Iraqi PM offers release of opposition prisoners

Maliki seeks political support from Sadr opposition followers


The political movement of Shiite cleric Muqtada al-Sadr rejected an offer by Iraqi Prime Minister Nouri al-Maliki to release its members locked in Iraqi prisons in exchange for their support for him to retain his post, a prominent member of the movement told Al Arabiya TV on Friday.

Bahaa al –Araji, a lawmaker from al-Sadr’s political bloc said in Al Arabiya TV’s talk show “Who Will Rule Iraq” presented by Suhair al-Qaysei that the Sadrists are in favor of Iraq’s Vice President and head of the National Coalition political party Adel Abdul Mehdi to be the new Iraqi prime minister.

There is an estimated 2,000 Sadrists detained in Iraqi prisons; some of them were charged with encouraging a sectarian war while others were accused of rebellion.

An alliance if brokered between al-Sadrists and Abdul Mehdi’s National coalition will shift Iraq’s March election’s competition between the two winners, al-Maliki’s State of Law bloc and Iyad’s Allawi’s Iraqiya List in favor of Abdul Mehdi.

Allawi came two seats ahead of al-Maliki in Iraq’s last election demanding that it is his constitutional right to be the new prime minister only to change his stance when his bloc lent support to Abdul Mehdi.
Abdul Mehdi also said that he received nomination support from the Kurdish blocs as well.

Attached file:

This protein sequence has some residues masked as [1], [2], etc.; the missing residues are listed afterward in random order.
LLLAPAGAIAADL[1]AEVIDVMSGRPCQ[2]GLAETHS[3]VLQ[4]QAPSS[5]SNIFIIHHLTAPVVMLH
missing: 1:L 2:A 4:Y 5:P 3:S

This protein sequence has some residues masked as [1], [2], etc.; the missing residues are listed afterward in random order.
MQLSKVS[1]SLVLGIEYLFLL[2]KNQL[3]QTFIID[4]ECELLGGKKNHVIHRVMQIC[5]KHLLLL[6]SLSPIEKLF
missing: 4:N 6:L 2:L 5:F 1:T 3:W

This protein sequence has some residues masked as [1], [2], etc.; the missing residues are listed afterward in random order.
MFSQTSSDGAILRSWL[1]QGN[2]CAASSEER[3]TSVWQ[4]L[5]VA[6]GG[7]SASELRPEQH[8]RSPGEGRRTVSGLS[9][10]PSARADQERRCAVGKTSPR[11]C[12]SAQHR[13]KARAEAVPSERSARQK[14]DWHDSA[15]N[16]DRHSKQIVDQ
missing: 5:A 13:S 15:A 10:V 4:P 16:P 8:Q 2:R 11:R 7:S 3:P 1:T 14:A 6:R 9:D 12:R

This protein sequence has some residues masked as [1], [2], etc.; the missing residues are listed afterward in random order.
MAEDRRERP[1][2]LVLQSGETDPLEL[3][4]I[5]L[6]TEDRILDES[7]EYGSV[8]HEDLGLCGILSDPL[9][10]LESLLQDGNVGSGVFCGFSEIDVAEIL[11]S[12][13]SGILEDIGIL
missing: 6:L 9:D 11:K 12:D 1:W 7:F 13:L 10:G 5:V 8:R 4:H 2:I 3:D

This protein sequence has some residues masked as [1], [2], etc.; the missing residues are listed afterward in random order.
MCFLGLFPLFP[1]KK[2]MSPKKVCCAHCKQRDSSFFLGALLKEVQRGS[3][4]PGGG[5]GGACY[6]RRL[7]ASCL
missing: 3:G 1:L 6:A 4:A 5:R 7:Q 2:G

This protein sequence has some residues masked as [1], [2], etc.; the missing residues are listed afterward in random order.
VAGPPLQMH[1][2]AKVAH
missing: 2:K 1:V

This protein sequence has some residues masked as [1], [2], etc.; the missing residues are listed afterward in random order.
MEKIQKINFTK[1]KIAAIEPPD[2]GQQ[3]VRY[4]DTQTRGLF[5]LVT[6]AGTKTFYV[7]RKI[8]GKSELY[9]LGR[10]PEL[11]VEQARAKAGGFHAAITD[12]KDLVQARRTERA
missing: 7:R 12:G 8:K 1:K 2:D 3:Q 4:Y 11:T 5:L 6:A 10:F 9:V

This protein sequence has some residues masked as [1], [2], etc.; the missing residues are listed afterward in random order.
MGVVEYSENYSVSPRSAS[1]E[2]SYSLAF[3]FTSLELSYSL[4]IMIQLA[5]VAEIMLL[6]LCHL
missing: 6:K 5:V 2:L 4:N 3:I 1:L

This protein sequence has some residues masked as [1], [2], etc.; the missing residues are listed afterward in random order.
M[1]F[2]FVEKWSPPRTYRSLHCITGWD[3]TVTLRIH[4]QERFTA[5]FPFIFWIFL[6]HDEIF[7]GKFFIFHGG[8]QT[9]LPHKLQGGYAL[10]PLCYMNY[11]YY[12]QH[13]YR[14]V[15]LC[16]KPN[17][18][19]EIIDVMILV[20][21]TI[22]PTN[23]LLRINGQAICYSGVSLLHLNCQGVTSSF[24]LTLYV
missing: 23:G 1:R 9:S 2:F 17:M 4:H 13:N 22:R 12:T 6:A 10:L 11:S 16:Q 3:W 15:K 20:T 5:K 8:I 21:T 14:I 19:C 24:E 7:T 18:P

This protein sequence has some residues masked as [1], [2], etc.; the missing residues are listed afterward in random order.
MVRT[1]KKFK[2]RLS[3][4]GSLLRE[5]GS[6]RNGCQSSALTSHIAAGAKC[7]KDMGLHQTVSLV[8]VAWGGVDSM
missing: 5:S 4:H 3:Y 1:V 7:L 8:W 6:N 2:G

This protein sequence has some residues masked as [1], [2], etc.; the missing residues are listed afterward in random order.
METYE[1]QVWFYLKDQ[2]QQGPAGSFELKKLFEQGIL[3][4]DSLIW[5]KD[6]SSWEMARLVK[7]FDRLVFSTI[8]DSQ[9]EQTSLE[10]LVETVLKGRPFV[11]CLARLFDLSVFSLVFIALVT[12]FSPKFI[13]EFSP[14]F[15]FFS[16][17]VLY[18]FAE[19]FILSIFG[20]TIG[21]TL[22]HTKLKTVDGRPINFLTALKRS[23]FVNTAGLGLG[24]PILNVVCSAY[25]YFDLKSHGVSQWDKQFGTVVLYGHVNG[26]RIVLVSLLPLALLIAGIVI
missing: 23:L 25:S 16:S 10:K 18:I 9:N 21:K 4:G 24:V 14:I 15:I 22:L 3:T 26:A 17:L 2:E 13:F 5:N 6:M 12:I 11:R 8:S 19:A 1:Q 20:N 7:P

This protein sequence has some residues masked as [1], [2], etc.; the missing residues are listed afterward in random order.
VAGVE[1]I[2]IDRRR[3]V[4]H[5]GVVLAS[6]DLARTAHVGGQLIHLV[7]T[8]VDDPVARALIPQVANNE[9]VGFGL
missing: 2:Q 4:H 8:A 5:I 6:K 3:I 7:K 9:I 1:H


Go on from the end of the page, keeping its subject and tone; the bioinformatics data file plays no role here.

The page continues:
Sadrists have always opposed the U.S. presence in Iraq, and were against the 2008 U.S.-Iraq security pact and see it as a prolongation of a U.S. stay in the country.

Sadrists have 30 parliamentary seats which make them attractive for other rival political party contenders to pursue them as a political ally, and to collect more votes to form majority.

Iraq’s chapter 7 status

Meanwhile, Iraqi president Jalal Talabani said that the biggest obstacle facing Iraq is the Saddam-era inherited burdens and promised in a UN speech that he will find a solution, including solving Iraq’s dispute with Kuwait.

The U.N. Security Council decisions still requires Iraq to continue making payments prominently to Kuwait for the Saddam era abuses.
Iraq allocates 5 percent of its oil revenues per year to settle Saddam era international claims totaling about $20 billion.

Iraq has repeatedly called to annul Iraq's Chapter 7 status in the United Nation but Kuwait has so far opposed and successfully lobbied the Security Council to preserve it.

Talabani said Iraq has witnessed important development in 2010 including a perceived improvement in the security situation, the withdrawal of the U.S. troops, and the success of a transparent election, but a delay in a forming a new government will be a hurdle inhibiting Iraq to further progress.

The United States agreed in late 2008 to help Iraq come out of the Chapter 7 sanctions as part of a security agreement signed between Washington and Baghdad.

Iraq also agreed to pay $400 million to Americans who say they were abused by Saddam Hussein's regime. Iraqi officials see the signed deal as a gesture to help Iraq end sanctions imposed by the United Nations two decades ago.

(Written by Dina al-Shibeeb and edited by Mustapha Ajbaili)